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The Elements of Eloquence: Secrets of the Perfect Turn of Phrase

Overview

From classic poetry to pop lyrics, from Charles Dickens to Dolly Parton, even from Jesus to James Bond, Mark Forsyth explains the secrets that make a phrase—such as “O Captain! My Captain!” or “To be or not to be”—memorable.

In his inimitably entertaining and wonderfully witty style, he takes apart famous phrases and shows how you too can write like Shakespeare or quip like Oscar Wilde. Whether you’re aiming to achieve literary immortality or just hoping to deliver the perfect ...

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The Elements of Eloquence: Secrets of the Perfect Turn of Phrase

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Overview

From classic poetry to pop lyrics, from Charles Dickens to Dolly Parton, even from Jesus to James Bond, Mark Forsyth explains the secrets that make a phrase—such as “O Captain! My Captain!” or “To be or not to be”—memorable.

In his inimitably entertaining and wonderfully witty style, he takes apart famous phrases and shows how you too can write like Shakespeare or quip like Oscar Wilde. Whether you’re aiming to achieve literary immortality or just hoping to deliver the perfect one-liner, The Elements of Eloquence proves that you don’t need to have anything important to say—you simply need to say it well.

In an age unhealthily obsessed with the power of substance, this is a book that highlights the importance of style.

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Editorial Reviews

From Barnes & Noble

We can all agree that true eloquence is irresistible, but how do we achieve it in this shoddy age of hashtags and acronyms? This new book by Inky Fool blogger Mark Forsyth (The Horologicon; The Etymologicon) dares to answer that question and he does it in the most entertaining ways, summonsing up examples from everyone from ancient orators and Shakespeare to Oscar Wilde and Dolly Parton. Even if you don't yet have the confidence to muster up your eloquence, you can borrow some of theirs. A trade paperback and NOOK Book original.

Library Journal
10/01/2014
Forsyth (The Etymologicon) has written a witty "dictionary" of rhetorical sayings used in contemporary English-language writing. The structure of the book is as funny as it is intelligent. For instance, in the chapter dedicated to the merism, a poetic device used when an author writes around an object of love instead of naming it directly, Forsyth ends the section with a transition sentence that includes the rhetorical device for the next chapter, the blazon, a technique whereby the author writes a merism so extreme, it requires a new definition. Forsyth shows his skills as a writer and presents technical terms for those interested in the many forms and poetic techniques as defined and discussed by the Greeks. The book contains a wide range of devices such as hendiadys, a recombining of independent words, and adynaton, a hyperbolic negative response to a question or request. Forsyth smartly references pop culture, quoting everything from the King James Bible and Shakespeare to James Bond films and the Beatles. VERDICT This enjoyable read is perfect for anyone interested in writing, literary humor, or the combination of the two.—Jesse A. Lambertson, Metamedia Management, LLC, Washington, DC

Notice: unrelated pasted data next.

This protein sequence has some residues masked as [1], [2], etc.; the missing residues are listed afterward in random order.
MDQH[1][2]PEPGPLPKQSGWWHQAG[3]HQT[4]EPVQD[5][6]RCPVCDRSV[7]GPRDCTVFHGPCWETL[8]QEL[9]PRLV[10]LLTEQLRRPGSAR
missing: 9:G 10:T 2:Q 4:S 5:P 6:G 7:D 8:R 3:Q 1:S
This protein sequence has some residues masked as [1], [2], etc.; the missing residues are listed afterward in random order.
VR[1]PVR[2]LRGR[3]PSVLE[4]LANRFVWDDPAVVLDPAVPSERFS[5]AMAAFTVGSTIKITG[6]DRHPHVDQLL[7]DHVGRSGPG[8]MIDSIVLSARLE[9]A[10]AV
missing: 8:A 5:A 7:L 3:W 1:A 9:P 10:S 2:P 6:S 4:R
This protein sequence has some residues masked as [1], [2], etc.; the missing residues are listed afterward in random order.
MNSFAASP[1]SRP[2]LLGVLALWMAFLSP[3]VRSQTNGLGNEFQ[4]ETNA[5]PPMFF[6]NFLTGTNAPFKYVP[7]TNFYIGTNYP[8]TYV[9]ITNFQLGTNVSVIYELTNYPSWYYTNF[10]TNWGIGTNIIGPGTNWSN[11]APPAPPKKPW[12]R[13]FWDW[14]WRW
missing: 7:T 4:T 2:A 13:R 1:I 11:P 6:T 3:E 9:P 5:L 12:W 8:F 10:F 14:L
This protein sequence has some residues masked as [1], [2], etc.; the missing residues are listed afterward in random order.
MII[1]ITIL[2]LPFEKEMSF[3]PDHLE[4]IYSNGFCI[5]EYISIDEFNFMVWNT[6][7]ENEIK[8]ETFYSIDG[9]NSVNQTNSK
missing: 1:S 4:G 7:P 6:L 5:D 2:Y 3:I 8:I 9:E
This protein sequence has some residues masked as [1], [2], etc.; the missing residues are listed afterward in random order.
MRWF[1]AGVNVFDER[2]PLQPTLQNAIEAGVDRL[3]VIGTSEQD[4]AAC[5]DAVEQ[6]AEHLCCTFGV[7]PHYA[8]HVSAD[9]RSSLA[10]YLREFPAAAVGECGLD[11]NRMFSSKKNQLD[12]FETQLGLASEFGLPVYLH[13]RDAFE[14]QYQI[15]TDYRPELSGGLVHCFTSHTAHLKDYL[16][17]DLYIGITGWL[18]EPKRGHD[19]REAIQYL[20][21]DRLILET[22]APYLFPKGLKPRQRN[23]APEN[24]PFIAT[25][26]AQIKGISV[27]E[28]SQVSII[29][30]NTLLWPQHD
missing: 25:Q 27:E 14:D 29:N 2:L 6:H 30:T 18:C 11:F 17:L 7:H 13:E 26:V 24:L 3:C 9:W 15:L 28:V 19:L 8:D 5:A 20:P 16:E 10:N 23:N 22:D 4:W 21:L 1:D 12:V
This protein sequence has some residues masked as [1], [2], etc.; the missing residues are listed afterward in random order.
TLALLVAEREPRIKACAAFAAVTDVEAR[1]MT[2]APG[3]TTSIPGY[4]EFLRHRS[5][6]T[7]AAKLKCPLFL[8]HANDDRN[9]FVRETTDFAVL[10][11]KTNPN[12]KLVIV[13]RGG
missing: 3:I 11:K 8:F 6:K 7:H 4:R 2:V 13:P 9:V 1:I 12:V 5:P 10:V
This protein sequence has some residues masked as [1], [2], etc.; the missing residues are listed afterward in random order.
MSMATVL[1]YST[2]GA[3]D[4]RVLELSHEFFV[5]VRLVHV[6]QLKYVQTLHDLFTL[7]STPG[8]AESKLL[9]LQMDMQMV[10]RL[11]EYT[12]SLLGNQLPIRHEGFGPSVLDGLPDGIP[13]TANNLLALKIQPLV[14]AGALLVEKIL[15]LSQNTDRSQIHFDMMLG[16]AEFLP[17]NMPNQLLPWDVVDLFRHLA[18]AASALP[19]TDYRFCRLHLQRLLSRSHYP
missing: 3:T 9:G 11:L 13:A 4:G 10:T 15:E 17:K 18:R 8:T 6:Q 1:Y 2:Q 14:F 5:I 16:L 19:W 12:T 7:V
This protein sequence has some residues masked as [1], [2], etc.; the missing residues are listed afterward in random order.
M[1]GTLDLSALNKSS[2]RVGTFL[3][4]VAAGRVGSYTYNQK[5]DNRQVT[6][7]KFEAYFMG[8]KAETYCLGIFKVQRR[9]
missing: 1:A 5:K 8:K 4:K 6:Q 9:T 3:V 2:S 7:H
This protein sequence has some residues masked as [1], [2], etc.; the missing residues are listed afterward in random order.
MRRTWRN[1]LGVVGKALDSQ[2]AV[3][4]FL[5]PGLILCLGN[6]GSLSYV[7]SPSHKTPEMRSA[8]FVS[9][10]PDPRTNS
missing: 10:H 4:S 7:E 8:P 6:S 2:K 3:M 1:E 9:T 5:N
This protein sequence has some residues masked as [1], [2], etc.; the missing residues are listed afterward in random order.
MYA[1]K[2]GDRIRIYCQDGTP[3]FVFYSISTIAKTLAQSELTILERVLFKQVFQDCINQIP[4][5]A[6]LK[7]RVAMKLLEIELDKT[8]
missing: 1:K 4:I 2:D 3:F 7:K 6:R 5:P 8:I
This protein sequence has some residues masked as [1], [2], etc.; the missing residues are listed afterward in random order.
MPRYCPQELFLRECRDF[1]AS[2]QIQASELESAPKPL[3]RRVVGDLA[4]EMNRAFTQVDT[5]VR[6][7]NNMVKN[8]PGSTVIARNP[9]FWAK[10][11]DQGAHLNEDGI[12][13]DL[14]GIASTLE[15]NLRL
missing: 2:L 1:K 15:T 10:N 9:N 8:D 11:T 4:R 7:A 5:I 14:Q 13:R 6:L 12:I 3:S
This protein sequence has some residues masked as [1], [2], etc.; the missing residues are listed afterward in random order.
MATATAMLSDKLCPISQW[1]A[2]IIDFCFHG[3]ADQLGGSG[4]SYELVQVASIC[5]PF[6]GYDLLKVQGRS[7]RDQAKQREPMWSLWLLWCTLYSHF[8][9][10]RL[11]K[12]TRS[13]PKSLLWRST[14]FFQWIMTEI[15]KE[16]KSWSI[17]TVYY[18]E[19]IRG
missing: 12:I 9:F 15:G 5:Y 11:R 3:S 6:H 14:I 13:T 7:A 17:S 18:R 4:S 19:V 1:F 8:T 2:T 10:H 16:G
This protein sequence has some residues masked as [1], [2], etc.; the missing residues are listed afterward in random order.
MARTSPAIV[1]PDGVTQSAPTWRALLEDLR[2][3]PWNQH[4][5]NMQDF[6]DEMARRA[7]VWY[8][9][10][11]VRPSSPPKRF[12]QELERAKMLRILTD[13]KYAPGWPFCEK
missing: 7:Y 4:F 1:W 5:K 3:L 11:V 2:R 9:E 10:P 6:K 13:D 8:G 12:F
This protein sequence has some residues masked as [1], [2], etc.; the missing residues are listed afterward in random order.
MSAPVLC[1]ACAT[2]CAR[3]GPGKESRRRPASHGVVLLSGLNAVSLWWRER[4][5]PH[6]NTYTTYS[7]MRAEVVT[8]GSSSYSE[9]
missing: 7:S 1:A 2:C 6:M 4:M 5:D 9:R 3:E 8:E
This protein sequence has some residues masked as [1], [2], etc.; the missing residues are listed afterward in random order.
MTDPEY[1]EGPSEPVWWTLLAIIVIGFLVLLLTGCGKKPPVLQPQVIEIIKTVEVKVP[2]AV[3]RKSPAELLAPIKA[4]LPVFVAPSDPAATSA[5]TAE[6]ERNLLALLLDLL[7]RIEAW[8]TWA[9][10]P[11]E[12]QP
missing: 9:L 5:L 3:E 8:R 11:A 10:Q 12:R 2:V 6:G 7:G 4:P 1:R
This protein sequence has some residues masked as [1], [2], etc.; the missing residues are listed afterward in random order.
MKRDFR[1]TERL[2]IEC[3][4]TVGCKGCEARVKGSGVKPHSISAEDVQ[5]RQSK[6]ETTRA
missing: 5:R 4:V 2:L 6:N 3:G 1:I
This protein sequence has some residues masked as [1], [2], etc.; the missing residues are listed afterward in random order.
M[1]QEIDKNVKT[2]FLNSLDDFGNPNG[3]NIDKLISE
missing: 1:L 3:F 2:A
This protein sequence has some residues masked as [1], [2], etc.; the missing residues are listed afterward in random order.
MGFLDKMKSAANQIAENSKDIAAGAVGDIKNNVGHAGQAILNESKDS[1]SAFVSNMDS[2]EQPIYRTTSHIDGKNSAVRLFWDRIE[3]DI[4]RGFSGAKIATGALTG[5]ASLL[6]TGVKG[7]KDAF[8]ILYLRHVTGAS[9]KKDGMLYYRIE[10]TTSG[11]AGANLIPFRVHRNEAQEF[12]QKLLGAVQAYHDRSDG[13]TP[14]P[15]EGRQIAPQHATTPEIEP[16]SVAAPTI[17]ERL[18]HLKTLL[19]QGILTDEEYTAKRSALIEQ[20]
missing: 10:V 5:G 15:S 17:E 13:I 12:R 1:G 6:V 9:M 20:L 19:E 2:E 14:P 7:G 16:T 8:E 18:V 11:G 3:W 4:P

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Product Details

  • ISBN-13: 9780425276181
  • Publisher: Penguin Group (USA)
  • Publication date: 10/7/2014
  • Pages: 256
  • Sales rank: 43,733
  • Product dimensions: 5.00 (w) x 7.60 (h) x 0.70 (d)

Meet the Author

Mark Forsyth, author of The Horologicon and The Etymologicon, was given a copy of The Oxford English Dictionary as a christening present and has never looked back. He is the creator of The Inky Fool, a blog about words, phrases, grammar, rhetoric, and prose. He has contributed to the New York Times, Wall Street Journal, and Huffington Post. He lives in the UK.

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